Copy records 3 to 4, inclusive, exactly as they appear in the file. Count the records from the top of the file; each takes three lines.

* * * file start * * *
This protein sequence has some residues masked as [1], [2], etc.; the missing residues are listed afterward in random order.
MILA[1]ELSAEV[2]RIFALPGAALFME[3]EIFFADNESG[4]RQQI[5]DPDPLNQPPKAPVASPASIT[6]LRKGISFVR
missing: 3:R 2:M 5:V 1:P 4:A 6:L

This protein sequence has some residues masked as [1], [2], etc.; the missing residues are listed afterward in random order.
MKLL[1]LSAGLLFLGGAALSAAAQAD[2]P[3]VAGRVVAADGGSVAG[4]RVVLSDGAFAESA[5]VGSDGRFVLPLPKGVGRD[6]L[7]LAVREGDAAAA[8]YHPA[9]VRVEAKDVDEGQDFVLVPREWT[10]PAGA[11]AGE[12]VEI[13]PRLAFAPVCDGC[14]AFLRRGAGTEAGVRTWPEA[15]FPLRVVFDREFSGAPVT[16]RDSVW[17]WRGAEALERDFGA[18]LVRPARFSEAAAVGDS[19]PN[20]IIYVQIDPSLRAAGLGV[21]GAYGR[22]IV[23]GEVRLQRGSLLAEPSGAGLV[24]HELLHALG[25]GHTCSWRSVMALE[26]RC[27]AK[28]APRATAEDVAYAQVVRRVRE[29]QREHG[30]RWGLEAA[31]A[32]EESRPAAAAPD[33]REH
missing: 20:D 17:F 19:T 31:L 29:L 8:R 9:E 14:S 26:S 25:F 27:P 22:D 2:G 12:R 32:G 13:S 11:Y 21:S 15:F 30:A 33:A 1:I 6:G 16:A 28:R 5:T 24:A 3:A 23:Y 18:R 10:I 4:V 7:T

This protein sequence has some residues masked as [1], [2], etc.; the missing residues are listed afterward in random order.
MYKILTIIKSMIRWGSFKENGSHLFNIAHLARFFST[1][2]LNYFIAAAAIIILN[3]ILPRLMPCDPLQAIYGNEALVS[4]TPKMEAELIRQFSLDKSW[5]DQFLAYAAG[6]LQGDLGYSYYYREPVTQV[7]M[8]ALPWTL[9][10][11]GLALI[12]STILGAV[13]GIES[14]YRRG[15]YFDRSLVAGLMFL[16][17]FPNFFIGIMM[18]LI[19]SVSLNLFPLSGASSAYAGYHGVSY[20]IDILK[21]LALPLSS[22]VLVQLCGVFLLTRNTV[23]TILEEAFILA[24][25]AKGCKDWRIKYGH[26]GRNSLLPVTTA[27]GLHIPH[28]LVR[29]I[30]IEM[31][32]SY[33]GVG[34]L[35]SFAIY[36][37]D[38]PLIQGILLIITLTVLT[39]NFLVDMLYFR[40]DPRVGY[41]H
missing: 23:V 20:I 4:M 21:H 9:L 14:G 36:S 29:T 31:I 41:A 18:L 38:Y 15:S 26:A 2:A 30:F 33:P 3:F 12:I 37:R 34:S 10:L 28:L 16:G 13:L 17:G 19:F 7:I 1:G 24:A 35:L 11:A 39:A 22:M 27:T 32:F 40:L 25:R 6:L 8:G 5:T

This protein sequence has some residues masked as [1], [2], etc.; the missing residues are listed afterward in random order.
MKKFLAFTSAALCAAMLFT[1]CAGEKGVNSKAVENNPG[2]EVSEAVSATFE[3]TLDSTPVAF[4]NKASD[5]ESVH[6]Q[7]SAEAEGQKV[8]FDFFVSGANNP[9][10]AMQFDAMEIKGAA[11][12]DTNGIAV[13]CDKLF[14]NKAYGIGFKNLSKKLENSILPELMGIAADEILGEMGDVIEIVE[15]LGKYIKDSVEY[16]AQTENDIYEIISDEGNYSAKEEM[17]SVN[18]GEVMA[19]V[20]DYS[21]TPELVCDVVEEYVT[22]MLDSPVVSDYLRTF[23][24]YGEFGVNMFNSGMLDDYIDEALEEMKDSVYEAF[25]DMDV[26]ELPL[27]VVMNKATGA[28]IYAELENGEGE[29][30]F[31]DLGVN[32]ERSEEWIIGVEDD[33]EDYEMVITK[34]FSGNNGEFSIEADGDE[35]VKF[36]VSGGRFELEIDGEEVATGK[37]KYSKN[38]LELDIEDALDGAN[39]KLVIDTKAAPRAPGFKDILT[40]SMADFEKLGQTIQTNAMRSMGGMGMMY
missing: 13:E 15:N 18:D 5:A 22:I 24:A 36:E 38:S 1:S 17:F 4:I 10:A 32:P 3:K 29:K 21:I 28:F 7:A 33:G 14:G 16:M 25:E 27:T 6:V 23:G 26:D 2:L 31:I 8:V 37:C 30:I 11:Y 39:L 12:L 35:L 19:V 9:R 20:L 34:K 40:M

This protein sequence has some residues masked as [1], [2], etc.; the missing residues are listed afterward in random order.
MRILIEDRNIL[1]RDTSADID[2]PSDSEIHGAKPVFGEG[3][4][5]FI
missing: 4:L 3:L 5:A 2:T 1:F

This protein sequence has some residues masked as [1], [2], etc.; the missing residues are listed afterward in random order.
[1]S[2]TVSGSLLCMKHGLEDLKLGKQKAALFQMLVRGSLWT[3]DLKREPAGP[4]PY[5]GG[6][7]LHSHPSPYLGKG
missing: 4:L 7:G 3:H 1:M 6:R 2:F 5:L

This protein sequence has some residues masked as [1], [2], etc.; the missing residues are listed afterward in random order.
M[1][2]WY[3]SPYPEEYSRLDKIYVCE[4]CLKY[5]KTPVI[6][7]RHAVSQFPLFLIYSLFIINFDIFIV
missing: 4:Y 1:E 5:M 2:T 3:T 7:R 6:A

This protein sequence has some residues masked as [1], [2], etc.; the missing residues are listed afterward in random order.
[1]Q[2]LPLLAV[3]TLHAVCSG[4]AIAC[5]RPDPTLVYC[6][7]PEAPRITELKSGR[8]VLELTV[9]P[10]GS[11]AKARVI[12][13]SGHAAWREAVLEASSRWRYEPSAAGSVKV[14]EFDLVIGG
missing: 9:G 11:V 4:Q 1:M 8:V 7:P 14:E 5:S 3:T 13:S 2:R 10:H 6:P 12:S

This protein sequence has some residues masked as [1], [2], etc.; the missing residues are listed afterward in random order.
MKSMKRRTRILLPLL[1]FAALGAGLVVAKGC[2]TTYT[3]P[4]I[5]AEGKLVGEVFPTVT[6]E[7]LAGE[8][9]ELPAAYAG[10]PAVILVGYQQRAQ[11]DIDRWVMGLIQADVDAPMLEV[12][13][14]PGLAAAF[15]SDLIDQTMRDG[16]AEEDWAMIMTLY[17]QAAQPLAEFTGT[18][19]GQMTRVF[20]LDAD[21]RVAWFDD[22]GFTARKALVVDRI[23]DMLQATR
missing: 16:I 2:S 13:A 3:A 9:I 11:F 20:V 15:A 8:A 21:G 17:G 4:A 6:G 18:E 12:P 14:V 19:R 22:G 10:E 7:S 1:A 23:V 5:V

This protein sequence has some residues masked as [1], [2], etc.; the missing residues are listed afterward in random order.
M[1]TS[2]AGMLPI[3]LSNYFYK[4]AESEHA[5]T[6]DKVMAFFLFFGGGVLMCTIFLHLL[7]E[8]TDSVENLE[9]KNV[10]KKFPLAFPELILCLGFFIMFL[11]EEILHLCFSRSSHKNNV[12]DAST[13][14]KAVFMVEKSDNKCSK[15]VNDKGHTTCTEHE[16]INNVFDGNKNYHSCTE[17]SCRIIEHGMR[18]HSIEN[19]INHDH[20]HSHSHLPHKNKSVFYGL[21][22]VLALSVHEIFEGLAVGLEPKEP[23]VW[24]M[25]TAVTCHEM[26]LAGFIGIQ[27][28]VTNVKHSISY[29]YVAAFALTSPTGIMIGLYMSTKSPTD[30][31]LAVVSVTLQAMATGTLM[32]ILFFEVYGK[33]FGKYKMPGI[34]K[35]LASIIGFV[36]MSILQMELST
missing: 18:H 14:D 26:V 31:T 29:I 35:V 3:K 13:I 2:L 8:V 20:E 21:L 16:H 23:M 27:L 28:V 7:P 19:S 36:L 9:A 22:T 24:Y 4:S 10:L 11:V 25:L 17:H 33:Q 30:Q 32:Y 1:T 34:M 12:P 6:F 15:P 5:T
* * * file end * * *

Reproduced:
This protein sequence has some residues masked as [1], [2], etc.; the missing residues are listed afterward in random order.
MYKILTIIKSMIRWGSFKENGSHLFNIAHLARFFST[1][2]LNYFIAAAAIIILN[3]ILPRLMPCDPLQAIYGNEALVS[4]TPKMEAELIRQFSLDKSW[5]DQFLAYAAG[6]LQGDLGYSYYYREPVTQV[7]M[8]ALPWTL[9][10][11]GLALI[12]STILGAV[13]GIES[14]YRRG[15]YFDRSLVAGLMFL[16][17]FPNFFIGIMM[18]LI[19]SVSLNLFPLSGASSAYAGYHGVSY[20]IDILK[21]LALPLSS[22]VLVQLCGVFLLTRNTV[23]TILEEAFILA[24][25]AKGCKDWRIKYGH[26]GRNSLLPVTTA[27]GLHIPH[28]LVR[29]I[30]IEM[31][32]SY[33]GVG[34]L[35]SFAIY[36][37]D[38]PLIQGILLIITLTVLT[39]NFLVDMLYFR[40]DPRVGY[41]H
missing: 23:V 20:I 4:M 21:H 9:L 14:G 36:S 29:T 31:I 41:A 18:L 38:Y 15:S 26:A 2:A 30:F 33:P 3:F 12:I 37:R 34:S 10:L 28:L 16:G 13:L 17:G 19:F 7:I 1:G 24:A 35:L 11:A 39:A 22:M 27:T 32:F 40:L 25:R 6:L 8:G 5:T

This protein sequence has some residues masked as [1], [2], etc.; the missing residues are listed afterward in random order.
MKKFLAFTSAALCAAMLFT[1]CAGEKGVNSKAVENNPG[2]EVSEAVSATFE[3]TLDSTPVAF[4]NKASD[5]ESVH[6]Q[7]SAEAEGQKV[8]FDFFVSGANNP[9][10]AMQFDAMEIKGAA[11][12]DTNGIAV[13]CDKLF[14]NKAYGIGFKNLSKKLENSILPELMGIAADEILGEMGDVIEIVE[15]LGKYIKDSVEY[16]AQTENDIYEIISDEGNYSAKEEM[17]SVN[18]GEVMA[19]V[20]DYS[21]TPELVCDVVEEYVT[22]MLDSPVVSDYLRTF[23][24]YGEFGVNMFNSGMLDDYIDEALEEMKDSVYEAF[25]DMDV[26]ELPL[27]VVMNKATGA[28]IYAELENGEGE[29][30]F[31]DLGVN[32]ERSEEWIIGVEDD[33]EDYEMVITK[34]FSGNNGEFSIEADGDE[35]VKF[36]VSGGRFELEIDGEEVATGK[37]KYSKN[38]LELDIEDALDGAN[39]KLVIDTKAAPRAPGFKDILT[40]SMADFEKLGQTIQTNAMRSMGGMGMMY
missing: 13:E 15:N 18:D 5:A 22:I 24:A 36:E 38:S 1:S 17:F 4:I 10:A 32:P 3:K 29:K 21:I 28:F 7:A 33:G 14:G 16:M 25:E 27:T 6:V 23:G 26:D 2:L 31:I 8:V 37:C 30:I 11:Y 39:L 12:L 35:L 19:V 9:R 20:L 34:K 40:M